While the rumblings shall grow louder in the coming days about Governor Gavin Newsom's potential pick to appoint to Dianne Feinstein's now vacant seat in the Senate, one thing seems certain: Republicans are going to use this vacancy to their advantage however they can.
Wipe away those tears, Mitch McConnell. The Senate Minority Leader spoke this morning on the Senate floor about his close friend Dianne Feinstein, and he recalled wistfully the "many dinners" he and his wife Elaine had shared with "Dianne and Dick." Now, McConnell and his cohort will have another chance to obstruct democracy by potentially blocking Democrats from filling Feinstein's tie-breaking seat on the Senate Judiciary Committee.
Earlier this year, McConnell and the top Republican on the committee, Sen. Lindsay Graham, refused to let a temporary replacement be put in Feinstein's committee seat during her extended absence due to a shingles infection.
"Senate Republicans will not take part in sidelining a temporarily absent colleague off a committee just so Democrats can force through their very worst nominees," McConnell said at the time, referring to judicial nominations that were being blocked by tie votes.
And Graham said at the time that the issue was just "about four or five judges they can’t get out of the committee… They want to replace Dianne Feinstein’s seat for the judges."
Pessimists on the Democratic side assume that McConnell — who remains Villain #1 after his willful obstruction of Merrick Garland's nomation to the Supreme Court following the death of Antonin Scalia — will find more dirty ways to obstruct the Democratic majority on the committee, and keep liberals off the federal bench.
As one commenter on X put it today, "Pres. Biden’s ability to confirm federal judges will be severely curtailed. An RBG-level disaster."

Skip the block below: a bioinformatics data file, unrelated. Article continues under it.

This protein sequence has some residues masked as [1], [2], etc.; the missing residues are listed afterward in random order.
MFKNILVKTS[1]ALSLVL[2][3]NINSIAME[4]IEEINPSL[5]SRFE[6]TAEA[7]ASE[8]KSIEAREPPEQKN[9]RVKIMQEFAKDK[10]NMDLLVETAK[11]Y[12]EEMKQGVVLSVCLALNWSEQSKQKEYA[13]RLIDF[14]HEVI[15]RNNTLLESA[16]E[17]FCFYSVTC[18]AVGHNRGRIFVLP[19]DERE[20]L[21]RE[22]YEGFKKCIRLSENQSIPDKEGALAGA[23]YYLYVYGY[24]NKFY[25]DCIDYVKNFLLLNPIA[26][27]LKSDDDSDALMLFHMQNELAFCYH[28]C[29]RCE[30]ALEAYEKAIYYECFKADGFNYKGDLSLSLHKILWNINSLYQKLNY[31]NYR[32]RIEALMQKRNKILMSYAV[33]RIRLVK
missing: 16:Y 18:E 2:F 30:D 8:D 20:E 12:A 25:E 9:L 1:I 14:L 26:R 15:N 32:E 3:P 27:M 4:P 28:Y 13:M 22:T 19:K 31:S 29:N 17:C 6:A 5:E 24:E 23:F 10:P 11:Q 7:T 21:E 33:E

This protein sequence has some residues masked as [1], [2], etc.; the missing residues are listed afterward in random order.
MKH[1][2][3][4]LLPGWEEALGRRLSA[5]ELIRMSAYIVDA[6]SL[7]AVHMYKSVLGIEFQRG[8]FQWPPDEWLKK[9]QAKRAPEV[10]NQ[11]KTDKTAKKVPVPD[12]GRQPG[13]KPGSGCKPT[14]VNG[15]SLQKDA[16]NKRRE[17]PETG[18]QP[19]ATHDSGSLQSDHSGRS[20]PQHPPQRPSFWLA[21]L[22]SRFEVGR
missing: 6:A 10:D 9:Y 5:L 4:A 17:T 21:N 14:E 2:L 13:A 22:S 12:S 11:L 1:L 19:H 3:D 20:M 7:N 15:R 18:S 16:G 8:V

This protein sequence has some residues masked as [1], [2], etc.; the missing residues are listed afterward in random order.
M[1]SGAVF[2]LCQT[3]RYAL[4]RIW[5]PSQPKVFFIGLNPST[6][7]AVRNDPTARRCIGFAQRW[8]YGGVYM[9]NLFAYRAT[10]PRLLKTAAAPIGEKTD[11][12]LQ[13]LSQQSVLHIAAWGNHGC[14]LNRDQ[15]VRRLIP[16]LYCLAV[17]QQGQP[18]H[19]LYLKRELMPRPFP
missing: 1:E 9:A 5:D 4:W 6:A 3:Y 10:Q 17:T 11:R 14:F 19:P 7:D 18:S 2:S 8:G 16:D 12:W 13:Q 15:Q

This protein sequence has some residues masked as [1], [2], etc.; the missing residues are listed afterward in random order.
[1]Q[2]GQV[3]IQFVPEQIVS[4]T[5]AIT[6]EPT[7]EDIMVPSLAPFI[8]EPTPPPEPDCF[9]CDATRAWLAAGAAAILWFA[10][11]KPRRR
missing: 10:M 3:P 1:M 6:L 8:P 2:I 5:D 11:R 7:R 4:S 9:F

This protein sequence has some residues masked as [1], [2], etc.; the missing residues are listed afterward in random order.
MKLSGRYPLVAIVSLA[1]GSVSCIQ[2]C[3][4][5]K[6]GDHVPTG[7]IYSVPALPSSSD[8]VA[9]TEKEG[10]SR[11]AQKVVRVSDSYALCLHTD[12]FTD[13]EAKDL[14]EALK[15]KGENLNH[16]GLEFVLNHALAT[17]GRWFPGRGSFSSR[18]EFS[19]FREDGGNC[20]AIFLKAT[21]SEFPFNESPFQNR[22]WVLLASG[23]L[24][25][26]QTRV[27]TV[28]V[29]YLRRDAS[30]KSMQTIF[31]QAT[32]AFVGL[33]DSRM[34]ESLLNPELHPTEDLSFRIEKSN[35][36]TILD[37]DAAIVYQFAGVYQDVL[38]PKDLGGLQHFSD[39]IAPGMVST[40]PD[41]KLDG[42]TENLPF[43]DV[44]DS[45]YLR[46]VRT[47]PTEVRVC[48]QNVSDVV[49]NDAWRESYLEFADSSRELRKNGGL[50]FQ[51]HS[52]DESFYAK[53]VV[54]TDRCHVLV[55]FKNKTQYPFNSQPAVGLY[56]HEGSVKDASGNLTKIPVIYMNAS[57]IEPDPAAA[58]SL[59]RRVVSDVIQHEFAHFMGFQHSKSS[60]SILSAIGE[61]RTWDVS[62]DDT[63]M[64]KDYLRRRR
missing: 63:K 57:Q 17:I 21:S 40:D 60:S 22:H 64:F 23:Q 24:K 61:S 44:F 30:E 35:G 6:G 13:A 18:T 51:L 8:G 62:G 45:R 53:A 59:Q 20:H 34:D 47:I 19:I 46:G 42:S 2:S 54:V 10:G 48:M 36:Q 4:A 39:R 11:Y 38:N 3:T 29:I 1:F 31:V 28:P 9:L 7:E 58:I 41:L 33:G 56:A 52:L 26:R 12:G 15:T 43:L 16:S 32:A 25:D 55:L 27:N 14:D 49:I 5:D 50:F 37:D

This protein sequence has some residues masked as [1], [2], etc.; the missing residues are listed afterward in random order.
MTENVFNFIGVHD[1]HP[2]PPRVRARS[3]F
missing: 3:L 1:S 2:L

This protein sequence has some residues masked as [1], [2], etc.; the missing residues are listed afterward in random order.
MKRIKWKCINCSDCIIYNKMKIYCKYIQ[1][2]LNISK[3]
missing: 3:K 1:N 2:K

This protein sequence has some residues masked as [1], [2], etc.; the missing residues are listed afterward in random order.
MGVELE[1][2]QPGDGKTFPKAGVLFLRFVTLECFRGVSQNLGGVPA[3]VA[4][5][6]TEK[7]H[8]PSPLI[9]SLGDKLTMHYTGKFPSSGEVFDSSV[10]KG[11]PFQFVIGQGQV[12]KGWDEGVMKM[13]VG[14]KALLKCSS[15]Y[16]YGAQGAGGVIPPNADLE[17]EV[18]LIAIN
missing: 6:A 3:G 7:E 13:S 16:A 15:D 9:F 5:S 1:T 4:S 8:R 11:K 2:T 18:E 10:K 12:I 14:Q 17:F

This possibility of Republican obstruction was raised whenever a call was made for Feinstein to resign and retire. "If she does resign and the governor, I guess me, appoints someone, we may not get another federal judge out of the Judiciary Committee," said Newsom just a few months back.
Now, though, as the Chronicle reports, Republicans' tone has changed in the wake of a death of such a prominent colleague.
When asked about seating a committee replacement this morning, Graham said, "Whatever the rules are, that’s what I’ll do."
And another Republican on the committee, Senator John Cornyn of Texas, said Friday, "I think it’s the prerogative of the Democratic leader to put who he wants on the Judiciary Committee, so I don’t think that’s an issue. I don’t think it should be handled any differently than filling any other vacancy. The problem was there wasn’t a true vacancy before."
That is heartening, but we'll have to see it to believe it.
In the short term, Feinstein's absence is unlikely to matter for Senate votes on spending bills.
Top image: U.S. Senate Minority Leader Mitch McConnell (R-KY) arrives at a news briefing after a weekly Senate Republican policy luncheon at the U.S. Capitol on September 27, 2023 in Washington, DC. Senate GOPs held their weekly luncheon to discuss the Republican agenda. (Photo by Alex Wong/Getty Images)